I had travelled very little in life, almost all of it within the geographical borders of New York State and most of that between the rounded mountains of the Catskills, the tumble of the Adirondacks, and the rocky Eastern shores of Lake Ontario. The world is a comfortable, dependable, predictable place when it amounts to roughly 150 miles by 150 miles. It also becomes routine, dull, and even a little oppressive. Still and all, it was MY world and what I knew.

You might think that such a small, intimate world would be accustomed to many of those born and raised there taking their leave, escaping into the wider world all around. To be sure, that occurred, enough to not be unusual, but not enough to be common. So, when the opportunity to leave New York and live in Kenya presented itself, pursuing that opportunity became a rich source of unsolicited advice, unsought opinion, and even outright discouragement.

I had wanted to explore the wider world beyond Upstate New York for some time, but did not have a good idea of how to do so. No one in my family or group of friends had travelled much, if at all. One uncle who had travelled extensively had done so by making a career with US Air Force. Joining “the Service” did not appeal to me, much to my uncle’s and father’s dismay. But, in a tangential twist of reasoning, the concept of esprit de corps Dad continually espoused bloomed into the idea of serving in the US Peace Corps.

You can imagine the usual paperwork, interviews, and bureaucratic back-and-forth that took place over the course of six months. Eventually, I was assigned to be a high school teacher in Western Kenya; specifically, the tiny hamlet of Kipsoen clinging 1,000 meters atop the escarpment, above the floor of the Great Rift Valley. The edge of the world.

Everything I had been sure – and assured – of: the world I knew and the person I was certain of, quickly melted away under the equatorial sun of the African plains.

The landscape: Isak Dinesen describes it as, “the views were immensely wide — everything that you saw made for greatness and freedom, and unequalled nobility.” (Out of Africa, 1937). The culture and the people: time and interactions had an easy, open, welcoming quality. Telling time was upended: What was 7:00AM on a clock in New York, was read as “sah moja” (the first hour, or 1:00AM) in KiSwahili, the national language of Kenya. The attitude toward Life: “Hakuna Matata” (there are no problems), as Pumbaa and Timon sang in Disney’s The Lion King, is an actual truth in traditional Kenyan thinking. In short, travelling halfway around the world took me worlds away from what I’d learned and from where I’d come.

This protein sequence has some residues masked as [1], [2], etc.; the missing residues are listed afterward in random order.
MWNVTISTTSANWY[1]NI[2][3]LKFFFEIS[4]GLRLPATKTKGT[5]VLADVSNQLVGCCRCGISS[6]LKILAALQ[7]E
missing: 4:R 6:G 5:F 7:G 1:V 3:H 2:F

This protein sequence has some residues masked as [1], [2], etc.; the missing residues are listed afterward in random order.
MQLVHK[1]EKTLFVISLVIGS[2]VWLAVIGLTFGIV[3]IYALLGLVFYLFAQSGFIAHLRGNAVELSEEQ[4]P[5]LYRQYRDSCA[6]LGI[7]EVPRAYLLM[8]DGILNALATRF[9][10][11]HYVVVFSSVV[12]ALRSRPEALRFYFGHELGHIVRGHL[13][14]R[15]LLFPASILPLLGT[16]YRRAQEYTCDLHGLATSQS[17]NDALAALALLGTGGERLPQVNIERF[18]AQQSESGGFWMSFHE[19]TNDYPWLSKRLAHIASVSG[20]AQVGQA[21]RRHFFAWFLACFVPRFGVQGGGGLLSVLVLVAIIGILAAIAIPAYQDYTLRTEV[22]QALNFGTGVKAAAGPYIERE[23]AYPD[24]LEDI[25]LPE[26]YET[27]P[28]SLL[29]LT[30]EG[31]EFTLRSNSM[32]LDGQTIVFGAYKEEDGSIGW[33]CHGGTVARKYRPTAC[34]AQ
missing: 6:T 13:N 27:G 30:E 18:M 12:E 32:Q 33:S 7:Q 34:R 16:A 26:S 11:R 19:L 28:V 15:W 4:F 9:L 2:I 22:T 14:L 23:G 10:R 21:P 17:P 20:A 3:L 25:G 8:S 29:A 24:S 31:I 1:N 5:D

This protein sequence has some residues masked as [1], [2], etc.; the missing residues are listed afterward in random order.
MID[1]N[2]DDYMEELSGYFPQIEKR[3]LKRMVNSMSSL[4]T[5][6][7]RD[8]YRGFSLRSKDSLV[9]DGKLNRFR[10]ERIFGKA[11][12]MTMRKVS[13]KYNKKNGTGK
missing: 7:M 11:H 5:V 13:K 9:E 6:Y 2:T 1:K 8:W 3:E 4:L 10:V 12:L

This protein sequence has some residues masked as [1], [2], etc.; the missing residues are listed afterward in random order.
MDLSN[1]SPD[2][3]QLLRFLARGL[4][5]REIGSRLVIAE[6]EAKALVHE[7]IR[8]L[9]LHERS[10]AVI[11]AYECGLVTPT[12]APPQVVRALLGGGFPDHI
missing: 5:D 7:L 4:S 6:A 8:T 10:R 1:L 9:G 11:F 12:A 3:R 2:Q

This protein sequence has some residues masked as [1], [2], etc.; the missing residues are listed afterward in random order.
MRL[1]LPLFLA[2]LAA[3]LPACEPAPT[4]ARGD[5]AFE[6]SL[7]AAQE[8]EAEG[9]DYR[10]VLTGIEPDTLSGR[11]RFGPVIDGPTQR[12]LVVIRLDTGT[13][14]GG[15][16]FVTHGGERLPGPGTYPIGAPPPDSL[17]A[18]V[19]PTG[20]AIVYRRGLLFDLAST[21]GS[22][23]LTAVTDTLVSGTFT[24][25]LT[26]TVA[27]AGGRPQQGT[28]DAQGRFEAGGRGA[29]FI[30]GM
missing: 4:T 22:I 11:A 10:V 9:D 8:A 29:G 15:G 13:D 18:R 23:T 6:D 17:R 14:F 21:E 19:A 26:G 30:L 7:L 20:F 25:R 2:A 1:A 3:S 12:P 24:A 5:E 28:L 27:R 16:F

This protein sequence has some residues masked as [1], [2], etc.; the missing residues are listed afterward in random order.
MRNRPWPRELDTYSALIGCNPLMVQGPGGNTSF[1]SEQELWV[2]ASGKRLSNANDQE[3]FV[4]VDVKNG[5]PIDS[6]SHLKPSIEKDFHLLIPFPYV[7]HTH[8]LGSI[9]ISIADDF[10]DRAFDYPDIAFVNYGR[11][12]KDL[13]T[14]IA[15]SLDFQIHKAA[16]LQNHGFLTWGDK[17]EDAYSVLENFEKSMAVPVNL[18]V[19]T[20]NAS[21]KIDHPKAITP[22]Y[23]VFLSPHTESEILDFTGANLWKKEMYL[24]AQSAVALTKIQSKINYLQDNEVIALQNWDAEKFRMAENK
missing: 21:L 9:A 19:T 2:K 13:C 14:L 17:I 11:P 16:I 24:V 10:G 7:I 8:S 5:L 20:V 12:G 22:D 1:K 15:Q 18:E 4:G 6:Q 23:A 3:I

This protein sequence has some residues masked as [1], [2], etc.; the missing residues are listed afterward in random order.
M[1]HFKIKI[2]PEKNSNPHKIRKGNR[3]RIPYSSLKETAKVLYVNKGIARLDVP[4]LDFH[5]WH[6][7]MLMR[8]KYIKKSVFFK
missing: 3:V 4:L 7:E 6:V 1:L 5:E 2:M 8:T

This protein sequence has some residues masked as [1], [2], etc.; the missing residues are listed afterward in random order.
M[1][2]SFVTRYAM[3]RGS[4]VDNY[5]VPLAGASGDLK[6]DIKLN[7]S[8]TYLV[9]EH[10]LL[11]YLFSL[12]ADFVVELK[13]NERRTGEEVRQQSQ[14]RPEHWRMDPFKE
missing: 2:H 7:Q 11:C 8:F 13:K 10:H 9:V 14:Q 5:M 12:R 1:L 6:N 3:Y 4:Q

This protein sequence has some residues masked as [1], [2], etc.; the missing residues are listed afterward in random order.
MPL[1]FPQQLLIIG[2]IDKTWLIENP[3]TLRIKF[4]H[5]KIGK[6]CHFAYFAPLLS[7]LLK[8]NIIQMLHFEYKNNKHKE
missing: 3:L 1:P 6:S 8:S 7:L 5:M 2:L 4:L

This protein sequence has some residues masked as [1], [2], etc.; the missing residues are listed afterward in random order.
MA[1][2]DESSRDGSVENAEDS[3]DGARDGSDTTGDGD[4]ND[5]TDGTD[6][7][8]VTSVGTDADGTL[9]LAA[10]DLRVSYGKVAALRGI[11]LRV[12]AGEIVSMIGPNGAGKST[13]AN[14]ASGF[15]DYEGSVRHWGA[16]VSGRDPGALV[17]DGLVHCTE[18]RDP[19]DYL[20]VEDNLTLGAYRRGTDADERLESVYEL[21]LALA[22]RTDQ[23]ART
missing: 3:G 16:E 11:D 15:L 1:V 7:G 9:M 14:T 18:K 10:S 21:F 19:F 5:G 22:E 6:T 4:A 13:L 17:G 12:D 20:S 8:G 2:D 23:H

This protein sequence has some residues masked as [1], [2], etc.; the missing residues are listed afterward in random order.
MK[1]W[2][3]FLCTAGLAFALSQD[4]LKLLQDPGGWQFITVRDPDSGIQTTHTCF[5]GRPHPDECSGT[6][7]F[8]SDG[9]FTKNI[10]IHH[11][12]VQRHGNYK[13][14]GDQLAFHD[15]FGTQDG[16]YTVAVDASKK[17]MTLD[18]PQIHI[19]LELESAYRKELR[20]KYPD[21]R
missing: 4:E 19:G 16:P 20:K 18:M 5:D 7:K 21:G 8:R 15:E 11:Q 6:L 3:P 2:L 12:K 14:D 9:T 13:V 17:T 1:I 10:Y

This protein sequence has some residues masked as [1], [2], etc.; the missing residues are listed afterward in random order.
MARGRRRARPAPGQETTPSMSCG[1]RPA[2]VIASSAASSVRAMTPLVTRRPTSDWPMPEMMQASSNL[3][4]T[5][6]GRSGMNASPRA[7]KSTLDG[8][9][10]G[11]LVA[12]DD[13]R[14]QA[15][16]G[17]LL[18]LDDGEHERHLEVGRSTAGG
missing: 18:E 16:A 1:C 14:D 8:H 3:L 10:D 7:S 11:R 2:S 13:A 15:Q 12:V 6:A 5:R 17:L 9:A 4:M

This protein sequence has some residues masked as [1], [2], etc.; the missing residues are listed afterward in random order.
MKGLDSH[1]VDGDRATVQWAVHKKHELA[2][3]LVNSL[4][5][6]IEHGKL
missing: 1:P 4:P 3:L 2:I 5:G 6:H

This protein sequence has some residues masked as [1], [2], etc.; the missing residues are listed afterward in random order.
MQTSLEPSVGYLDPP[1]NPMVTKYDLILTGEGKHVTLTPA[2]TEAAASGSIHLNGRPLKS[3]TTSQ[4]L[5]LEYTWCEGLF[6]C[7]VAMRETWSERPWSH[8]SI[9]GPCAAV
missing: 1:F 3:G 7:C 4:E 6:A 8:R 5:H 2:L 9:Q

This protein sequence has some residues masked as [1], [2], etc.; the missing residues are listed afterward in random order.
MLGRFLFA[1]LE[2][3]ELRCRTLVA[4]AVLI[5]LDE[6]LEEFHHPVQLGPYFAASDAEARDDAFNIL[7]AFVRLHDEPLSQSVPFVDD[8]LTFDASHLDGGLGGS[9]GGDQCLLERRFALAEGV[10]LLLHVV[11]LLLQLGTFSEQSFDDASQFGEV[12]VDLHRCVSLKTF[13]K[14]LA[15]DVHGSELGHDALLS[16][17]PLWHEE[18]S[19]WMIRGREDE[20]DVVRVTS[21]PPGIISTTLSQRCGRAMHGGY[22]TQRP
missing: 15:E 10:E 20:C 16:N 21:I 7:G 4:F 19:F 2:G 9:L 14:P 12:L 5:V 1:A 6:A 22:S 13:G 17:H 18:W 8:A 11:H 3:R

Going all that distance and in the melting away, the removal, of all the fixtures and accoutrements of growing up in my old world, there was space for new outlooks, attitudes, and growth. It wasn’t a smooth, quick, easy, nor always a conscious process. Among some of the oldest peoples on the planet, on the oldest continent, I found a new start.

That is where I found my freedom.

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munichWalking on the Winter Streets in Munich, Germany

Bavaria in the winter is a different proposition from Bavaria in the summer. Perhaps if one skies, a winter in Bavaria might seem like heaven with mountain slopes. I emphatically don’t ski. Nor do I like beer. Thus Munich would seem like an odd choice.

I stayed in Munich for three months with my aunt. Four years ago she moved here for work, and found a comfortable apartment with an extra bedroom. Every member of my extended family has, at least once, come here to stay with her and take short trips elsewhere in Europe once the jet lag has worn off. I’m the last one to make the journey.

As for myself, this is not particularly a vacation. More like a figure-out-what-the-hell-I’m-doing-with-my-life sabbatical of frustration from what I’m used to in Colorado. Also a somewhat desperate bid to step up my photography with inspiration from new places.

It’s early on a Sunday, and despite the temperatures and the fact that the winter sun hasn’t managed to filter much through a blanket of cloud cover, we layer up in warm gear, pulling on knit hats over our bed-messy hair to go for a walk, camera as ever glued to my side.

It’s cold in Munich on a winter morning, and often the wind makes it colder. The apartment is located on a Fahrradstrasse, meaning “bicycle street.” One has to watch out for the bikes more than the cars. The canal we cross is lined with tall trees that are still incongruously sheathed in thick green ivy leaves. The tops of the trees are bare twigs, but no one seems to have told the ivy that it’s cold.

We crunch our way down narrow sidewalks covered in gravel, the German answer to ice-melt. The apartment buildings each have small yards for the ground-floor flats, and most balconies sport what will be greenery in a few months. Some even have tiny pines or spruce, which are decked out festively with Christmas lights during the holidays. Yet despite their similarities, none are quite the same. All have stucco exteriors, but in a surprising range of pastels. Each has its own architecture, some with decorative paintings or small inset statues.

There’s a bakery for every neighborhood, and an apoteke (pharmacy) on practically every street in Munich. The grocery store is never more than a couple of blocks’ walk. On any weekend morning you’ll find a queue outside the bakery, husbands whose wives sent them out on breakfast duty. It’s a different way of life than I’m used to, but I’ve grown to enjoy it.

It takes less than fifteen minutes of walking from the Fahrradstrasse to get to Nymphenburg Palace. The massive white exterior is impressive, but we pass by the huge staircase entrance and enter the gates that lead to the grounds. There are many paths to choose from, criss-crossing the wooded estate. Bird calls ring out unexpectedly, from the tiny blue tits to blackbirds, crows, and geese. Pillared bridges span the canals that divert water from the river to feed several fountains, still now for the winter.